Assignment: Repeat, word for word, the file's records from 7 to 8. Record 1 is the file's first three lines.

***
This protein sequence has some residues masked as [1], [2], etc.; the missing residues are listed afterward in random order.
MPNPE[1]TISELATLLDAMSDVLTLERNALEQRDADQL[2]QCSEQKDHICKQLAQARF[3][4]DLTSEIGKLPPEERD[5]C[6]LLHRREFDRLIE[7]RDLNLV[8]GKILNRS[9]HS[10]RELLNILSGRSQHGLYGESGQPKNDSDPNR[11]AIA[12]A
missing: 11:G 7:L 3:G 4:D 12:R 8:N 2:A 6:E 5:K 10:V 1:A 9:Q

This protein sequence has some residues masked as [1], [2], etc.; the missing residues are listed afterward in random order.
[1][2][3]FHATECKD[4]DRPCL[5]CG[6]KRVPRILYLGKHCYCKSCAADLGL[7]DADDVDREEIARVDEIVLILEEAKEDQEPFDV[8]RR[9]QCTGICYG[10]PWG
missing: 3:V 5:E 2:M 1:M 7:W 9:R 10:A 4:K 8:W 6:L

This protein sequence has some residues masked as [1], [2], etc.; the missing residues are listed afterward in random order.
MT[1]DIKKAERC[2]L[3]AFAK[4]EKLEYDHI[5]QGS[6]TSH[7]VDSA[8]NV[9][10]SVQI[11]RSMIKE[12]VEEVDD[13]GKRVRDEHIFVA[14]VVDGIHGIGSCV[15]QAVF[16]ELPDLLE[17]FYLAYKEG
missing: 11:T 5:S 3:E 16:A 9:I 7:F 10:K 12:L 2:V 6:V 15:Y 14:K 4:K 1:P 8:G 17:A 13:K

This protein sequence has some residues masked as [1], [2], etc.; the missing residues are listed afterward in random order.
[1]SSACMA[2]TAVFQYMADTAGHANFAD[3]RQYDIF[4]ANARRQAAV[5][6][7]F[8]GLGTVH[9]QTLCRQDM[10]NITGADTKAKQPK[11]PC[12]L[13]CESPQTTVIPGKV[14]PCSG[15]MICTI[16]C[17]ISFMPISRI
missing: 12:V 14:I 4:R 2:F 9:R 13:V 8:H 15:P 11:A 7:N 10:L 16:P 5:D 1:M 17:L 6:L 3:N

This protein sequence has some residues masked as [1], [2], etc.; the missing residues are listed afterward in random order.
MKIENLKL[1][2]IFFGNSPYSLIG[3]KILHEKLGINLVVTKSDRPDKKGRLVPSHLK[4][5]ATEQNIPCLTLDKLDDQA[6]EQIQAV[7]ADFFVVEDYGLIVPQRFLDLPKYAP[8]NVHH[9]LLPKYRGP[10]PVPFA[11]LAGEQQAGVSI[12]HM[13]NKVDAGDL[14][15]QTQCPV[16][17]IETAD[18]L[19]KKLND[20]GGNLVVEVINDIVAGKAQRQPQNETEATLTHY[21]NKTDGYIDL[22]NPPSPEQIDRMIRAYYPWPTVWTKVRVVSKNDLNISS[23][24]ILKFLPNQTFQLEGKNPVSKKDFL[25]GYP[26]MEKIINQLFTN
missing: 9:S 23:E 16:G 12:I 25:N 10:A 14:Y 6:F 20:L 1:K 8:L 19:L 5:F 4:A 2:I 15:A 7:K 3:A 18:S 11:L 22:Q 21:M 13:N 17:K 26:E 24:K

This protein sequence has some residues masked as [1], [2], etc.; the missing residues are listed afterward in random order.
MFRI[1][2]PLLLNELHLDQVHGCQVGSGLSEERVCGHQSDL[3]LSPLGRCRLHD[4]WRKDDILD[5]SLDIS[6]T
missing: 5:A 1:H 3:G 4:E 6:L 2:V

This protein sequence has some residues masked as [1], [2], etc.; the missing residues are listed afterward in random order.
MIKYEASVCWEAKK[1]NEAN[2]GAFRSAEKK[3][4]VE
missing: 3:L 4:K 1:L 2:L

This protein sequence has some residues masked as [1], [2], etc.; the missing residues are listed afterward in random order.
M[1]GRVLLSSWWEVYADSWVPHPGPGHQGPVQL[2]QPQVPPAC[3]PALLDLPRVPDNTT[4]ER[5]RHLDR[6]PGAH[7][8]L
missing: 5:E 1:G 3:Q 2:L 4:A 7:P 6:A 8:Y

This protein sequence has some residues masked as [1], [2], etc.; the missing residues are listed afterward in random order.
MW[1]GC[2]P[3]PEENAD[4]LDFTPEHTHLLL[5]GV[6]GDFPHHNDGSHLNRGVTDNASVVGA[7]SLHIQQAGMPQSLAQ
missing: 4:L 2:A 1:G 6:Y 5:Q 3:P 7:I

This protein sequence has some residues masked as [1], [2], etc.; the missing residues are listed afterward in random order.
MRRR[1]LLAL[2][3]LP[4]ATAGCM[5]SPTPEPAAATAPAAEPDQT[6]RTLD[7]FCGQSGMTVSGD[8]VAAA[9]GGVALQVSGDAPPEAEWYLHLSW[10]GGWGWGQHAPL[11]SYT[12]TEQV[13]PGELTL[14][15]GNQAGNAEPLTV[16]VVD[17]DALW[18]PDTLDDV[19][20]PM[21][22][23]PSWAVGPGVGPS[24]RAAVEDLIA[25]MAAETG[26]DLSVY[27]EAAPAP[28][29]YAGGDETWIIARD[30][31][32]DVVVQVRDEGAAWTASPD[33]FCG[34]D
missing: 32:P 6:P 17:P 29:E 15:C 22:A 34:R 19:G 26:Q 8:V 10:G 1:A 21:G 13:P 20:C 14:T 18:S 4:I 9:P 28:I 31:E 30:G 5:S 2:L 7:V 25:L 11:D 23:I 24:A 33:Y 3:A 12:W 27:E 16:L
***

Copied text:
This protein sequence has some residues masked as [1], [2], etc.; the missing residues are listed afterward in random order.
MIKYEASVCWEAKK[1]NEAN[2]GAFRSAEKK[3][4]VE
missing: 3:L 4:K 1:L 2:L

This protein sequence has some residues masked as [1], [2], etc.; the missing residues are listed afterward in random order.
M[1]GRVLLSSWWEVYADSWVPHPGPGHQGPVQL[2]QPQVPPAC[3]PALLDLPRVPDNTT[4]ER[5]RHLDR[6]PGAH[7][8]L
missing: 5:E 1:G 3:Q 2:L 4:A 7:P 6:A 8:Y